In the music business, turns out black is the new black.
Vinyl records went out of style in the late ’80s when the music world jumped on the fast train from Analog City to Digital Town.
But what a difference 30 years makes.
While 8-track tapes will likely never make a comeback, records have been resurrected.
Which means… those old records that have been gathering dust in your basement, attic or storage unit are gaining in popularity again.
And — bonus — they may be worth something.
Everything Old Is New Again
If you’re like me, you were raised on FM radio and vinyl.
I rarely missed American Bandstand and Soul Train on Saturday afternoons… I got up early to stand in line at the Ticketmaster outlet when the latest concert tickets went on sale… And I never left a concert without the T-shirt to wear to school to prove I was there.
I saved my allowance and later the earnings from my first job at the local 31 Flavors to spend on the latest hot-selling albums from the bands I faithfully listened to every week on Casey Kasem’s American Top 40.
Album sticker price back when I started buying them was around $7.98. (To put that in perspective, my hourly wage at 31 Flavors was $1.65.)
In the intervening years, albums fell out of fashion. But interest has picked back up of late — vinyl sales grew nearly 12% in 2018, with sales up from 8.6 to 9.7 million.
The buyers are mostly over 35. Although increasing numbers of the under-35s are discovering the pleasures of vinyl albums as well…
Ironically, what killed the record album is also responsible for its resurgence: compact discs.
The record has been around since Thomas Edison invented the phonograph in 1877. Vinyl records as we know them today — LP (long play) records that play at 33 1/3 RPM (revolutions per minute) — appeared in 1948.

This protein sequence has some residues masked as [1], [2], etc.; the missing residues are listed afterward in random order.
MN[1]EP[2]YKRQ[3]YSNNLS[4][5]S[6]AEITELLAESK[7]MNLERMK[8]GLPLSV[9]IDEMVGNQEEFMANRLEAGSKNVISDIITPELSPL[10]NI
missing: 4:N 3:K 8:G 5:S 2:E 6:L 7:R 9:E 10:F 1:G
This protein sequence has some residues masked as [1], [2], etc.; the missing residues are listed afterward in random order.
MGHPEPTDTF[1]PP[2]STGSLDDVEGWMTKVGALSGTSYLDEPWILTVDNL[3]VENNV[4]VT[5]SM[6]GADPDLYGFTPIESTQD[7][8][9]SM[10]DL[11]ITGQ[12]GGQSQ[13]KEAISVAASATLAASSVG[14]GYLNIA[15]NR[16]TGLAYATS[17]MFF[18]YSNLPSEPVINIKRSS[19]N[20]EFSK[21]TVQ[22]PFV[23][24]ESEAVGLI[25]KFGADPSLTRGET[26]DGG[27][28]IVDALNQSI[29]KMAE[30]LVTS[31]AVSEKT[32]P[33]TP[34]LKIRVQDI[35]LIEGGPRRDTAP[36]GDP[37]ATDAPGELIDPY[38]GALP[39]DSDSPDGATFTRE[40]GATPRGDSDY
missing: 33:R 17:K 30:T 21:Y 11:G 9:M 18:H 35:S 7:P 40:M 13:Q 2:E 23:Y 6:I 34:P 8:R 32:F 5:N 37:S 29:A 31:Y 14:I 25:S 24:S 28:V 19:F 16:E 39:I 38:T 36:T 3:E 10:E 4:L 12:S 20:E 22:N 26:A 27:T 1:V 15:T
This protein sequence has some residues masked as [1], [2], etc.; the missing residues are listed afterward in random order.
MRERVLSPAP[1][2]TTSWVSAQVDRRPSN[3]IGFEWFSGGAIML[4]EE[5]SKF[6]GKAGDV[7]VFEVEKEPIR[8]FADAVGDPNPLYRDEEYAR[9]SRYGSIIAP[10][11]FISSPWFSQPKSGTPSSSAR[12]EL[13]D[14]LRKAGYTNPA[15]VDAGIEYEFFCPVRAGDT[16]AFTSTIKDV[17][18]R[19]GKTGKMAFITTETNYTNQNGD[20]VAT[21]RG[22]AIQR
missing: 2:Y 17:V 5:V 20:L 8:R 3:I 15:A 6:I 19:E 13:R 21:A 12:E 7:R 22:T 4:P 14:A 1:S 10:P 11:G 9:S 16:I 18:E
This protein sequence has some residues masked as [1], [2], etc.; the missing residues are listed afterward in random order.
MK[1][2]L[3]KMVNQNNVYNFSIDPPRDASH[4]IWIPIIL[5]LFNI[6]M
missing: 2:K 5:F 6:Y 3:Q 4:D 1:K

The CD, or compact disc, is the creation of Philips and Sony. The first ones came on the scene around 1982. But they didn’t really start to catch on until the smash Dire Straits album Brothers in Arms hit stores in May 1985 in CD format.
By 1988, CDs were outselling vinyl and by 1991 had also vanquished the cassette tape.
Fast-forward to 1999 when Napster ushered in the music file sharing era, which gave way to streaming and on-demand channels, eventually killing CD sales. They’ve practically disappeared from store shelves. As of last summer, Best Buy stopped selling CDs altogether — even online.
Guess what Best Buy does sell?
Why the big comeback?
Simply put — nostalgia, and a more desirable sound. The sound isn’t necessarily “better” per se, but it has a richness and fullness that fans say CDs just couldn’t duplicate.
And thanks to Record Store Day — an annual event that “celebrates the unique culture of a record store” — the vinyl revolution continues to gather steam…
Record Store Day is the brainchild of music store owners in Baltimore. Conceived in 2007, the inaugural event took place on April 19, 2008. Now it’s held twice each year — one day in late April and on Black Friday in November.
A well-known musician or group is designated as the day’s ambassador. Past ambassadors have included Ozzy Osbourne, Iggy Pop, Dave Grohl, Jack White and Metallica. In 2017, St. Vincent was the first female ambassador.